Hermes is known as the messenger of the gods. As Zeus’s personal herald, he flew around the world at top speed to deliver the words of the king of Mount Olympus.
Before Hermes, however, another deity filled this role. Iris was not one of the major gods of Mount Olympus, but she served the same important role as Zeus’s son.
In many stories it is the goddess of the rainbow, not the trickster thief, who delivers the messages of the gods. In stories such as the Iliad and the Aenead, Iris plays a pivotal role as a divine messenger.
Iris’s role as the goddess of the rainbow made her ideally suited for this position. Like many other cultures, the Greeks believed that the rainbow could connect the gods in the heavens with their worshipers on earth.
In Greek mythology, Iris was the goddess of the rainbow. While there is little evidence of a cult dedicated to her, she played an important role in many well-known stories.
Hesiod wrote that Iris had a twin sister named Arke. In the war between the Olympians and the Titans, each sister chose a different side.
Iris sided with Zeus and became his messenger, using her golden wings to fly between the gods. Her sister sided with the Titans and had her iridescent wings torn off after their defeat.
Iris had no mythology of her own. Instead, she appeared in other stories as a messenger between the gods and an intermediary between them and mortal men.
In the Iliad, for example, she relayed messages both to the humans and between the feuding gods. While she carries Zeus’s messages in this story, in the Odyssey the role of the messenger was taken by Hermes.
In one scene of the Iliad, Iris even acted as a charioteer to evacuate the wounded from the battlefield. When Aphrodite was wounded by Diomedes, Iris carried her to safety and drove her back to Olympus to be healed.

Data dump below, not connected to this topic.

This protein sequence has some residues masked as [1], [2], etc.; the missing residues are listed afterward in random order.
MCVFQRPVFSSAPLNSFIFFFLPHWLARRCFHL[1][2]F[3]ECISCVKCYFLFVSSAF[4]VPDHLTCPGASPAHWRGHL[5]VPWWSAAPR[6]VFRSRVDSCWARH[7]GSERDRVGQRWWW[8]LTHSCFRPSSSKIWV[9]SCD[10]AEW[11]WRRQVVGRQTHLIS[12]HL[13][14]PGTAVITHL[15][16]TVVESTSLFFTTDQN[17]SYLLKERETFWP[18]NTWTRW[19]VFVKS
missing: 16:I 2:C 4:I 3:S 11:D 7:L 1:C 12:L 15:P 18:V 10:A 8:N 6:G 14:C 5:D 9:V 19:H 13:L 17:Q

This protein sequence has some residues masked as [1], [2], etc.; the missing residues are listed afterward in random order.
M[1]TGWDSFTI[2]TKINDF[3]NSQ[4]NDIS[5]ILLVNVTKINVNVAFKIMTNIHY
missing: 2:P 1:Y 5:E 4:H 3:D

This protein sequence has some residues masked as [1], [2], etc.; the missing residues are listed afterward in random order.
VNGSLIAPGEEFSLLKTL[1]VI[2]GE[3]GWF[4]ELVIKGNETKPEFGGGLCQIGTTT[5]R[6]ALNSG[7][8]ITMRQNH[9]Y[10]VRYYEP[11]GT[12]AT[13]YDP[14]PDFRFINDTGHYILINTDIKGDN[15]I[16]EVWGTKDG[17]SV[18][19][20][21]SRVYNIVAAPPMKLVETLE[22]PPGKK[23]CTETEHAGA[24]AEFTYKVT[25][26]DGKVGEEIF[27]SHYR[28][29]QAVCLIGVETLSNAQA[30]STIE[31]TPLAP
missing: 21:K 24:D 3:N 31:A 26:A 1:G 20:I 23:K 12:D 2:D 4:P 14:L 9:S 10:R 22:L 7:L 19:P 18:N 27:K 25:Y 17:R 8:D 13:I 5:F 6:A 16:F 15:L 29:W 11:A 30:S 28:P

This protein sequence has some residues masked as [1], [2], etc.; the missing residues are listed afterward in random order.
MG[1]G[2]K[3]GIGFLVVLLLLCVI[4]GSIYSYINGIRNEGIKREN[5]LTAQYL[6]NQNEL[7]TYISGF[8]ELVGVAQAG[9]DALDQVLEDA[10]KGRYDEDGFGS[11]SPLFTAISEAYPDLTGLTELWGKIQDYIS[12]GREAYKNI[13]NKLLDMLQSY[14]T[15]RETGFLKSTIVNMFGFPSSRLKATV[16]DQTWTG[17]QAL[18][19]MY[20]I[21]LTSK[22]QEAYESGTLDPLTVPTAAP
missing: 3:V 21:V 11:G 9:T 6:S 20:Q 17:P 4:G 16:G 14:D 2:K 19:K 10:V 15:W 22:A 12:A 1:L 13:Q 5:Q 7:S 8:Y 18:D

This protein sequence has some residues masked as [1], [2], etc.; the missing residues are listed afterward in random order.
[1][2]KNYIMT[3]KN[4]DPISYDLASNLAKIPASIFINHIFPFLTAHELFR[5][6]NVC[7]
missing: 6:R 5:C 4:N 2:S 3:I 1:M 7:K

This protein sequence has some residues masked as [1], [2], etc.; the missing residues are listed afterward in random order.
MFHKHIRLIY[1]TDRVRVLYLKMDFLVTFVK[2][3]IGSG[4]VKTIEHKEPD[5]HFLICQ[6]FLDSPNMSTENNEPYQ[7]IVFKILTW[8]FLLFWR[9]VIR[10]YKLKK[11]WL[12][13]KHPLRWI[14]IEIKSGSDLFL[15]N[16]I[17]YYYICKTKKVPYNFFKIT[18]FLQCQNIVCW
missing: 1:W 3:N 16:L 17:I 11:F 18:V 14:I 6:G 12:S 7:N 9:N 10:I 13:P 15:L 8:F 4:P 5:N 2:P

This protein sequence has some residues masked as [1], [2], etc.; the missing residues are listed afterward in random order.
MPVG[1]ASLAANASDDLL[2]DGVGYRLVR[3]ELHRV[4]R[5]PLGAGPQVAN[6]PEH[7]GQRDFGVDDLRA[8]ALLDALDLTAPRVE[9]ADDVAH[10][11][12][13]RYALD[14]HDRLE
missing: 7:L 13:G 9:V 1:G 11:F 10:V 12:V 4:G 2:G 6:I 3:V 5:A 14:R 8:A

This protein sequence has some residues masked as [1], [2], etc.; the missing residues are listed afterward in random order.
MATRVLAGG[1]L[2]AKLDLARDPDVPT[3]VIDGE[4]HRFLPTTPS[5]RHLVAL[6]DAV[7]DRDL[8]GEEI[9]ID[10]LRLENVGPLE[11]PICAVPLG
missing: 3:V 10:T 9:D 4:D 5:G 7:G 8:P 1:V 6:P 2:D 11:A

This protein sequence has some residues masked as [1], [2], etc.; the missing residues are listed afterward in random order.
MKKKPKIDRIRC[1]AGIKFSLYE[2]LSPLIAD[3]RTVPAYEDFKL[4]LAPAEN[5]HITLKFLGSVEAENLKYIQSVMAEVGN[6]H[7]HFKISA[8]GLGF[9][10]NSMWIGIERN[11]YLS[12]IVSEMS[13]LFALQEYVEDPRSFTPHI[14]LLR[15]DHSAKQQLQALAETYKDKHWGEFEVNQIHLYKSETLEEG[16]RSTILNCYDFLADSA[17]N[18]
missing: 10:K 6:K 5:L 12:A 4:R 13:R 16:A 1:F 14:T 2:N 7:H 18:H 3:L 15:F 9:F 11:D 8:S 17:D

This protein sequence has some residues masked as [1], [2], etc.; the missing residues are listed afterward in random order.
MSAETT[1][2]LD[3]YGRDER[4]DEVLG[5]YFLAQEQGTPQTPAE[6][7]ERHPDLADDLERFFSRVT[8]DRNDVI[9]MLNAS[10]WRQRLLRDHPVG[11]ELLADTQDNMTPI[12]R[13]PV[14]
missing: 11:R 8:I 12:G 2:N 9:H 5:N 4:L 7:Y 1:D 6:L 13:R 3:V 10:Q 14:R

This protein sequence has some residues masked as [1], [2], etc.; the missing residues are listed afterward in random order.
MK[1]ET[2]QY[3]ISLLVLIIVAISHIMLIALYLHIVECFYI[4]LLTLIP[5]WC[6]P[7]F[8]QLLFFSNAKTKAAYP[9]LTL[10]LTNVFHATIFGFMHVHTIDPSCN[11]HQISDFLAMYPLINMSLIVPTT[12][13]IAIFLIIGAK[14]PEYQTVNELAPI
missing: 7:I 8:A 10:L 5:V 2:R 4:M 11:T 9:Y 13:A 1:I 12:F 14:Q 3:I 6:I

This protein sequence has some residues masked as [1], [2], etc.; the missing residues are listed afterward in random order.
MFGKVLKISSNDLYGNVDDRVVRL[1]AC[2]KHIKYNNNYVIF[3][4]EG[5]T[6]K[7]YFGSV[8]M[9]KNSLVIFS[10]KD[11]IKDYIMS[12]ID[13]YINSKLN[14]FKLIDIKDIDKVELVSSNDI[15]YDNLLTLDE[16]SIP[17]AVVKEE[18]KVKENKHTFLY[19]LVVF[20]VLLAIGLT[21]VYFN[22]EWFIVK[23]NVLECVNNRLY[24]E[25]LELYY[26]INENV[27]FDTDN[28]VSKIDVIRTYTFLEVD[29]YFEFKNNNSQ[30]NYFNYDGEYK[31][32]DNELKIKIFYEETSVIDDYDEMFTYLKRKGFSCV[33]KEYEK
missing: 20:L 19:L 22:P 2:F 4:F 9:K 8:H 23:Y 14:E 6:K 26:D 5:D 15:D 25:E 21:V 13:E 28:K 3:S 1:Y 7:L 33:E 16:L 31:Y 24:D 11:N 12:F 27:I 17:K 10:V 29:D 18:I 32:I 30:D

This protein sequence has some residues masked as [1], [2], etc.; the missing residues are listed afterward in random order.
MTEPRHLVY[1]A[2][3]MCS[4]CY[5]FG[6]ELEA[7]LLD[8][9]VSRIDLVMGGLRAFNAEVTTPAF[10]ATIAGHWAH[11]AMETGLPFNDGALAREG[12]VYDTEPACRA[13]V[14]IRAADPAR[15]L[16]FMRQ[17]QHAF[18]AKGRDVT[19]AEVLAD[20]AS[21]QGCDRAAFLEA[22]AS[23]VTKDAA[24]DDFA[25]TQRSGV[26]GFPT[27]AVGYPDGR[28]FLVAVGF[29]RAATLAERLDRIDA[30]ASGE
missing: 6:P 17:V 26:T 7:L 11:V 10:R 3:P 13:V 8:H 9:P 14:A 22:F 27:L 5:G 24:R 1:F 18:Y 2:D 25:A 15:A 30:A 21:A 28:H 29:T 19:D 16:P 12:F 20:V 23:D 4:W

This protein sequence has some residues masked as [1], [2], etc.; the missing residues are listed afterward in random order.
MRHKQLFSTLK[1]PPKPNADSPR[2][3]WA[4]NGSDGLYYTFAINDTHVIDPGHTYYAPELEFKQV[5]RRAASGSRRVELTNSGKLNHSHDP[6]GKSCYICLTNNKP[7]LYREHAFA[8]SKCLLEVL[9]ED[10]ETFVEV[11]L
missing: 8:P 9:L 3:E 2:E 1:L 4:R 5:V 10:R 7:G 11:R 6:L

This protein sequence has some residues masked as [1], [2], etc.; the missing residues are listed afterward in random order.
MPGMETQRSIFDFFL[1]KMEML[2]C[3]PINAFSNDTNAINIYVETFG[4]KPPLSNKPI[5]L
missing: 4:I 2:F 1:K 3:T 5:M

According to one account, she also played an important role in the birth of Apollo and Artemis.
Hera had prolonged Leto’s labor by keeping Eileithyia, the goddess of childbirth, from noticing that Zeus’s mistress needed her aid. The other goddesses who came to assist Leto sent Iris back to Olympus to bring Eileithyia to Delos without Hera’s knowledge.
While Iris worked against Hera’s schemes in this account, she was often seen as a close ally and companion of the queen of Olympus.
She is often shown in art at Hera’s side and working on her behalf. Roman art, in particular, often showed her in a multi-colored gown standing beside Hera’s throne.
In the Aeneid, Iris serves as the personal assistant of Juno, the Roman name for Hera, in her attempt to stop Aeneas from reaching Italy. Iris even plucks a hair from Dido’s head so she could die and go to the realm of Hades.
In addition to delivering messages from the gods, many Greeks believed that Iris could also deliver messages to them. Prayers and invocations often call on Iris to help the petitions of worshippers reach the ears of the Olympians.
As the goddess of the rainbow, Iris was ideally suited to be a messenger.
Even the Greek language seemed to recognize this. While iris meant “rainbow,” the similar-sounding eiris meant “messenger.”
Many cultures view the rainbow as a connecting point between the gods and mankind. The Norse, for example, envisioned it as the Bifrost bridge that linked Asgard to the world of men, Midgard.
The Greeks viewed the rainbow in the same way. Like many elements of nature, however, they personified it as a goddess.